In relation to this subject it is interesting to bear in mind that alkaloids to which the name of ptomaines has been given (p. 99), are formed in dead bodies during the process of decomposition, and that when a solution of peptone is treated with potash and ether it yields a body which appears to be a volatile alkaloid. If putrid peptone is treated in the same way, a solid non-volatile alkaloid is obtained.2

Ptomaines are not only formed in dead bodies, they are also formed in the intestine by the decomposition of parts of its contents. They have been found in large quantities by Bouchard both in the stools of persons suffering from diarrhoea or typhoid fever, and in normal faeces. They appear to be absorbed from the intestine into the blood and excreted by the urine. They have been found by Bouchard in the urine both in health and disease, and Bocci has shown that the human urine has a paralysing action on frogs like that of curare, or of the ptomaines which Mosso and Guareschi have obtained from putrefied fibrin or brain.

Some time ago I pointed out3 the resemblance between the languor and weakness which occur in many cases of indigestion and the symptoms of poisoning by curare, and drew attention to the probability that the languor was due to the effect of poisonous substances absorbed from the intestine. These I considered to be probably peptones, but it is possible that they may be ptomaines. But whether the poisonous substances be peptones or ptomaines, the function of the liver is equally important in preventing them from reaching the general circulation.

1 Lautenbach, Philadelphia Medical Times, May 26, 1877.

2 Tanret, Comptes Rendus, xcii. 1163.

3 Lauder Brunton, 'Indigestion as a Cause of Nervous Depression,' Practitioner, vol. xxv. October and November 1880.

Bearing in mind, then, the office of the liver as a porter to prevent the passage of injurious substances from the intestinal canal into the blood, and the great effect that any alteration in the circulation through it may produce upon the circulation, and consequently on the functions of all the intestinal organs, we shall much more readily understand the importance of this gland, the largest in the body, than if we look upon it simply as an instrument for secreting the bile which plays a useful, but still subordinate part in the process of digestion.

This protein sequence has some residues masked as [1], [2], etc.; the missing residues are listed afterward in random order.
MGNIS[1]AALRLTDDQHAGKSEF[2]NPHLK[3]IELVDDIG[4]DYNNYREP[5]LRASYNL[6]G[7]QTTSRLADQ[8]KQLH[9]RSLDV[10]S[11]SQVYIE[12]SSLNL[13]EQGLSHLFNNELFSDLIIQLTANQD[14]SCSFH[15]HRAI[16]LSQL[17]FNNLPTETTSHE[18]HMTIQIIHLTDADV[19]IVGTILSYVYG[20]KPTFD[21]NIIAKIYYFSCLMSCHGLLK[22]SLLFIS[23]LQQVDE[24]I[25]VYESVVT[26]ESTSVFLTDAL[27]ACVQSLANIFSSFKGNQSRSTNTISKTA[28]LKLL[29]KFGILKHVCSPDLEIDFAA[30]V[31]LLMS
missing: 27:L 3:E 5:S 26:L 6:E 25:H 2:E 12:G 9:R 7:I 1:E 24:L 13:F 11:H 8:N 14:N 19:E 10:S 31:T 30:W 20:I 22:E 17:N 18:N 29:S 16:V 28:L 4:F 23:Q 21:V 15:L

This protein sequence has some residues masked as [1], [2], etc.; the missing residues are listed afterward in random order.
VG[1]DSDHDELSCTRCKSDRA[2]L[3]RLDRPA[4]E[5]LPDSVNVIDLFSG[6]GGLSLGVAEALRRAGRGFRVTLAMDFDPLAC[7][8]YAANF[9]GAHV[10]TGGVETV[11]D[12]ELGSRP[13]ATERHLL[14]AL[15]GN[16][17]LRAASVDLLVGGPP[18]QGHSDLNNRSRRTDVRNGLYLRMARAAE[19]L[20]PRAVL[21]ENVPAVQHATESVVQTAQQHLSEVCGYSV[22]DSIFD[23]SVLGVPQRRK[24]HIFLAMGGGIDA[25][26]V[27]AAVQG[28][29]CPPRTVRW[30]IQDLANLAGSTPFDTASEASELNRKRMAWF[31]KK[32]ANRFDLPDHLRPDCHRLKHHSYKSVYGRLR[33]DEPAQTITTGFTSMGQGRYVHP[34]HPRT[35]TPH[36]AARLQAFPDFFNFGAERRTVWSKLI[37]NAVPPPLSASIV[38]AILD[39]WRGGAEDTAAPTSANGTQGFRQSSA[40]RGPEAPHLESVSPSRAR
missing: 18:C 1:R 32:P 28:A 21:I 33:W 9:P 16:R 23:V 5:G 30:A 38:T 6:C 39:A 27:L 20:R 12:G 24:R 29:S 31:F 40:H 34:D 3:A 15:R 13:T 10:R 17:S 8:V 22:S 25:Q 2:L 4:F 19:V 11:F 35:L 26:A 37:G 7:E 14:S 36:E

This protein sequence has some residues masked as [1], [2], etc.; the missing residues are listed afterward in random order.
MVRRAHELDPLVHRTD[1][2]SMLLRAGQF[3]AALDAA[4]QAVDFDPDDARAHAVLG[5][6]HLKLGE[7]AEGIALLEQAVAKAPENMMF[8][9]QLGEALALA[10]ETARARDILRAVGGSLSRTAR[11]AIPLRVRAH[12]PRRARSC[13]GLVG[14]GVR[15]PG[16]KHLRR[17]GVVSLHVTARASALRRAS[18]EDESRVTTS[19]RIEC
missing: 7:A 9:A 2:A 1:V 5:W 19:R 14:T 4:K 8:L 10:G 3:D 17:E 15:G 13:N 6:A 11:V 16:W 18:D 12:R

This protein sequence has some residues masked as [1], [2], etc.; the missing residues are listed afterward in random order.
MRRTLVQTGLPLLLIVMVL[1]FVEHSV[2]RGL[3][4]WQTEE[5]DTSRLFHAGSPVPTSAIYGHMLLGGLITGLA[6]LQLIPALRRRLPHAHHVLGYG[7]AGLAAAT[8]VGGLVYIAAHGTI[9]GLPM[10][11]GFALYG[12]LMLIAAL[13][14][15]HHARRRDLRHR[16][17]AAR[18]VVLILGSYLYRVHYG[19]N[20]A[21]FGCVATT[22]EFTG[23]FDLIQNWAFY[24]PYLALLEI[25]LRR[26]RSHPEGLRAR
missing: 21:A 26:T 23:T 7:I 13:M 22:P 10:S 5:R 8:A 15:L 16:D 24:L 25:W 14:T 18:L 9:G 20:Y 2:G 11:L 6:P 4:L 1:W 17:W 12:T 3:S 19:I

We are still but imperfectly acquainted with its functions, but we may say that they are at least five: 1st, to form and store up glycogen, a material which will afterwards be used in evolving heat and muscular energy; it will thus, as it were, perform the office of a kind of coal-bunker to the body;

2ndly, to secrete bile for use in digestion;

3rdly, to excrete bile;

4thly, to destroy peptones which are poisonous when they are directly introduced into the general circulation, and to convert them into glycogen, etc.;

5thly, to destroy or store up and excrete other organic poisons which may have been formed in the alimentary canal during the process of digestion, or may have been introduced into it from without.

The glycogenic function of the liver is influenced by a number of drugs, especially phosphorus, and substances belonging to the same chemical group. Phosphorus, arsenic, and antimony, all destroy the glycogenic function, and at the same time tend to cause fatty degeneration of the organ. It is possible that these effects of the poisons are closely connected, but the exact connection between them has not yet been ascertained.